Earlier this week, Capcom revealed its entry into growing the plug-and-play console market with the Capcom Home Arcade. I am both excited and confused by it.

The Capcom Home Arcade is a giant, plastic Capcom logo with two arcade sticks. Just like micro-consoles such as the NES Classic Edition or the PlayStation Classic, you can connect the device into your TV through HDMI. But Capcom’s retro machine isn’t about console games. It’s tapping into arcade nostalgia.

And that’s part of what makes the machine so cool.

I own an NES and PlayStation, but being able to play arcade games at home — and not just console ports — was impossible. Capcom Home Arcade will have 16 built-in games, including classic fighting games like Street Fighter II (Hyper Fighting edition) and beat-em-ups like Final Fight.

It’s a cool lineup of games that includes some surprises, like Capcom’s Alien vs. Predator arcade beat-’em-up. I haven’t played this in years, as it’s never had any console ports. And since I’m giant a Mega Man fan, I love seeing The Power Battle on here. This arcade spinoff is like a normal Mega Man game with only bosses, and it even supports two players.

But the library is also confusing. Why include Street Fighter II: Hyper Fighting and not Super Street Fighter II Turbo, the one that most people (including me) consider to be the definitive version of the iconic fighter? I’m also sad that my favorite game in the series, Super Street Fighter III: Third Strike, isn’t in there.

An expensive, playable logo

Then there’s the form of the actual console itself, which is literally a giant logo. Now, I don’t have as much of a problem with this as some. I dig the Capcom logo. This also makes the device double as a pretty cool display piece that could look nice in places aside from under your TV.

But it is a clunky shape, especially since two players would have to share it. It’s hard to imagine just sitting down on a couch and using this thing on your lap. You’d need a table or something to set it on. It almost makes me want to make my own custom stand-up cabinet for thing … but that sounds like a lot of work.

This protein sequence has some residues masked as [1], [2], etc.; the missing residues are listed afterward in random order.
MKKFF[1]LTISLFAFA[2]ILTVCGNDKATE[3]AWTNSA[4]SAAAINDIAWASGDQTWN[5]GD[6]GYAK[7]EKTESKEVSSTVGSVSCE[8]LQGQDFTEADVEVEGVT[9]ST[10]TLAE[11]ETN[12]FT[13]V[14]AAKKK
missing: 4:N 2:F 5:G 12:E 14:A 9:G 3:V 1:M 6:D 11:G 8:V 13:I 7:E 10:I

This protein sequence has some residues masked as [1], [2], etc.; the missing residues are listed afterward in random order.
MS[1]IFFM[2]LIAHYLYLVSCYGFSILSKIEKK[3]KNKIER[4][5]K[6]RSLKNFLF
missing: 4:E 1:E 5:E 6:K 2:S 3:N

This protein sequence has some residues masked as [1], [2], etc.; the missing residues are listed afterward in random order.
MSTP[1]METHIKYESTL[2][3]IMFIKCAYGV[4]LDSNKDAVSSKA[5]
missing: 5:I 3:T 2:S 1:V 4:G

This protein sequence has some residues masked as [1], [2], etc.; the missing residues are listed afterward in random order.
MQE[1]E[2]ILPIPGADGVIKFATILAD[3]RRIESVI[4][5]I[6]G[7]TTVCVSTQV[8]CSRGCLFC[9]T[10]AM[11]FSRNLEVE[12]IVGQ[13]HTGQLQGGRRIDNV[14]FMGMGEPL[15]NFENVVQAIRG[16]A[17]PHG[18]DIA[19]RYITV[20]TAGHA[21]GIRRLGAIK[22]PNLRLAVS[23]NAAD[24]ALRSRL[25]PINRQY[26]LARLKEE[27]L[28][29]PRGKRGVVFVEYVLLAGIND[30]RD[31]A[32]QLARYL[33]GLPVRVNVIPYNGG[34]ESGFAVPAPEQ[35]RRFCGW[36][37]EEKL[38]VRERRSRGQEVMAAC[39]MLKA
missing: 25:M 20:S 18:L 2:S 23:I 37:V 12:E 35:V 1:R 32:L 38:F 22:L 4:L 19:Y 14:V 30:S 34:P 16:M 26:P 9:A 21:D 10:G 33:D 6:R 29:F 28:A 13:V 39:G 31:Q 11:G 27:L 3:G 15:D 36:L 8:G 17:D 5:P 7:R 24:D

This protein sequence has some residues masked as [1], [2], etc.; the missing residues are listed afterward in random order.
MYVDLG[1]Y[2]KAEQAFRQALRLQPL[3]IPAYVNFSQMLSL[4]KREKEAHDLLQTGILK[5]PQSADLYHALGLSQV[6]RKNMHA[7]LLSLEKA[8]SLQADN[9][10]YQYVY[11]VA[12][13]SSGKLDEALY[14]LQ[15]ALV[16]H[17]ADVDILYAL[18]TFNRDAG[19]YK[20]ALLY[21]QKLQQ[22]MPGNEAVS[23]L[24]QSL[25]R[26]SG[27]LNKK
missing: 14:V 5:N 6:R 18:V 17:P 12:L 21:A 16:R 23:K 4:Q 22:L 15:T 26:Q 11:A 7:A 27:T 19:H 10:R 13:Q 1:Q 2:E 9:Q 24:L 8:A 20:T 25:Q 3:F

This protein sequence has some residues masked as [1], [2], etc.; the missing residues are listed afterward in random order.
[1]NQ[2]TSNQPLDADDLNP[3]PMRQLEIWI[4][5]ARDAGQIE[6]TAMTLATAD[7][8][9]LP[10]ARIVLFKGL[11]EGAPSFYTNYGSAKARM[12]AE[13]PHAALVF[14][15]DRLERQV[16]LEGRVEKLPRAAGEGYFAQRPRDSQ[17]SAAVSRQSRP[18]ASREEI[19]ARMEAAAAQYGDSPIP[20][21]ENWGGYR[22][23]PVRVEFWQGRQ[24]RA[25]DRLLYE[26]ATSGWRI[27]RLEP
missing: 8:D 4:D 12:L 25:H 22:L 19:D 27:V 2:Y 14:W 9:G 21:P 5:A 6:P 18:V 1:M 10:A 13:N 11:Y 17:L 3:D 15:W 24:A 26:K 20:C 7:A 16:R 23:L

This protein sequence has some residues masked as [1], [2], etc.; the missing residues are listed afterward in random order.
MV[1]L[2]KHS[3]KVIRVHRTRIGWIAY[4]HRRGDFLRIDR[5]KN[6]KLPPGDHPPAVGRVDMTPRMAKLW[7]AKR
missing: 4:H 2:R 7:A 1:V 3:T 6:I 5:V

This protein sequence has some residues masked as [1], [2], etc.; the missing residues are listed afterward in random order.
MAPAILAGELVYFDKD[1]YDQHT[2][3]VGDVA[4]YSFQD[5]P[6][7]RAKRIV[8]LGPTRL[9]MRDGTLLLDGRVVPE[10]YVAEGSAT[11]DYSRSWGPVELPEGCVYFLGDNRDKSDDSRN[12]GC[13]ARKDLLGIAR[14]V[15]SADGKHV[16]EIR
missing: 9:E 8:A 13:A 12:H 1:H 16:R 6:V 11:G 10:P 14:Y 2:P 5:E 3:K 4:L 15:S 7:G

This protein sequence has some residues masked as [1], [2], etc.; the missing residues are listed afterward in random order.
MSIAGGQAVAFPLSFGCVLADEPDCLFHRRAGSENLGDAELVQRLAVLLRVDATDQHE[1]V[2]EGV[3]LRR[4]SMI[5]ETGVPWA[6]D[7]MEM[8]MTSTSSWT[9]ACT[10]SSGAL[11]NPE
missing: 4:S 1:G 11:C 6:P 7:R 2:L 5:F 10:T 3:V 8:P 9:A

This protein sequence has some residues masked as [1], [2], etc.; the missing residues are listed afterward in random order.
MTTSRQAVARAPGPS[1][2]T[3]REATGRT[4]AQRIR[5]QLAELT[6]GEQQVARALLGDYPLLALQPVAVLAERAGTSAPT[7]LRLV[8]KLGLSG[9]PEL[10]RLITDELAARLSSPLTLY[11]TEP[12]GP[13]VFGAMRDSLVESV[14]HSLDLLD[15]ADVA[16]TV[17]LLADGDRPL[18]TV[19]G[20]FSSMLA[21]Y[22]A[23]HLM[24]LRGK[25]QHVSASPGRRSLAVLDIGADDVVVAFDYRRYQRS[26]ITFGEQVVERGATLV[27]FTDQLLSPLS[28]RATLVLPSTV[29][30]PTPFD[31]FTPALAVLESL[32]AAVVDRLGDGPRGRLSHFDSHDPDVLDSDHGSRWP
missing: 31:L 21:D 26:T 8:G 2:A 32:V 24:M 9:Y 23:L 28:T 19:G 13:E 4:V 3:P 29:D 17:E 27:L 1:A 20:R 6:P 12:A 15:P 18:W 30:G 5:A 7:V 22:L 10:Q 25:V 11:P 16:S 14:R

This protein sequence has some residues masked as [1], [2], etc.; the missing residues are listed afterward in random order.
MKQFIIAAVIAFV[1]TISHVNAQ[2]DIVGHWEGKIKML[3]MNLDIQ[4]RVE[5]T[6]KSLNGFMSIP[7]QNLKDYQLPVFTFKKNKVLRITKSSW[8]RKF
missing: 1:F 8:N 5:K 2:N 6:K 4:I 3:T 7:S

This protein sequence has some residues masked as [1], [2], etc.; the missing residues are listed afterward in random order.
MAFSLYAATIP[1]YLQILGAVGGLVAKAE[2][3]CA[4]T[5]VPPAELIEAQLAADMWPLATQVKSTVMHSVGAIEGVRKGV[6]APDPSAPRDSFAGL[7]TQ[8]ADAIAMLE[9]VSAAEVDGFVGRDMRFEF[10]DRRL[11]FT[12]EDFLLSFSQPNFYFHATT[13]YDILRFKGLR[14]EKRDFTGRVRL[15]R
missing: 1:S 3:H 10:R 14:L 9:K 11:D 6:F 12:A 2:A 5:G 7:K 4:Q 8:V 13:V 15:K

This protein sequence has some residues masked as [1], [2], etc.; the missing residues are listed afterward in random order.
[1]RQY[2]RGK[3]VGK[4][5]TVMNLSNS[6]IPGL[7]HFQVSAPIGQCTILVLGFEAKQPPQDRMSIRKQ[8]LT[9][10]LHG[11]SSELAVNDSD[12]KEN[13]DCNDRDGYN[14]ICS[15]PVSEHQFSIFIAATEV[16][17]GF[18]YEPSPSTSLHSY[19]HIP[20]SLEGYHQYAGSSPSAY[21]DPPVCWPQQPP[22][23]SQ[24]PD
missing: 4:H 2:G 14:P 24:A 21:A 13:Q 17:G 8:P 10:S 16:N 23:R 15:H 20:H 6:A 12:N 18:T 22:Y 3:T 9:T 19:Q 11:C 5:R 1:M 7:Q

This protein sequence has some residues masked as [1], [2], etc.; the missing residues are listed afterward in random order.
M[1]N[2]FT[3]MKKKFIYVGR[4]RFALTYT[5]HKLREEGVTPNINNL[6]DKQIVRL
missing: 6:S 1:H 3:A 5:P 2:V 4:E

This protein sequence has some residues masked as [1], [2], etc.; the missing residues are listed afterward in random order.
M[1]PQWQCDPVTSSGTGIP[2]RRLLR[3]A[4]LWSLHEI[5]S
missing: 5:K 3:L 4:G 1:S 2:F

Finally, we have the price. So far Capcom has only given posted a price in euros of €229.99. That is about $250. That’s $50 less than a Switch, and the same price as the upcoming Xbox One S All-Digital Edition. Hell, you can even buy an actual Street Fighter II arcade machine for $250.

Paying that much for a plug-and-play machine that will only ever play 16 games sounds absurd. The machine does have wi-fi support, but so far it’s just for leader boards. Capcom could use that connection to let you download more games, but that seems unlikely. Even if they did offer downloadable games, you’d probably have to pay for them (and I’m not sure if the machine has the storage for additional software).

There are a lot of reasons to not be excited about the Capcom Home Arcade. Still, I want one. Part of it is because of my love all things retro. Capcom also holds a special place in my heart. I just wish it looked a bit less clunky and had a much more reasonable price.

The RetroBeat is a weekly column that looks at gaming’s past, diving into classics, new retro titles, or looking at how old favorites — and their design techniques — inspire today’s market and experiences. If you have any retro-themed projects or scoops you’d like to send my way, please contact me.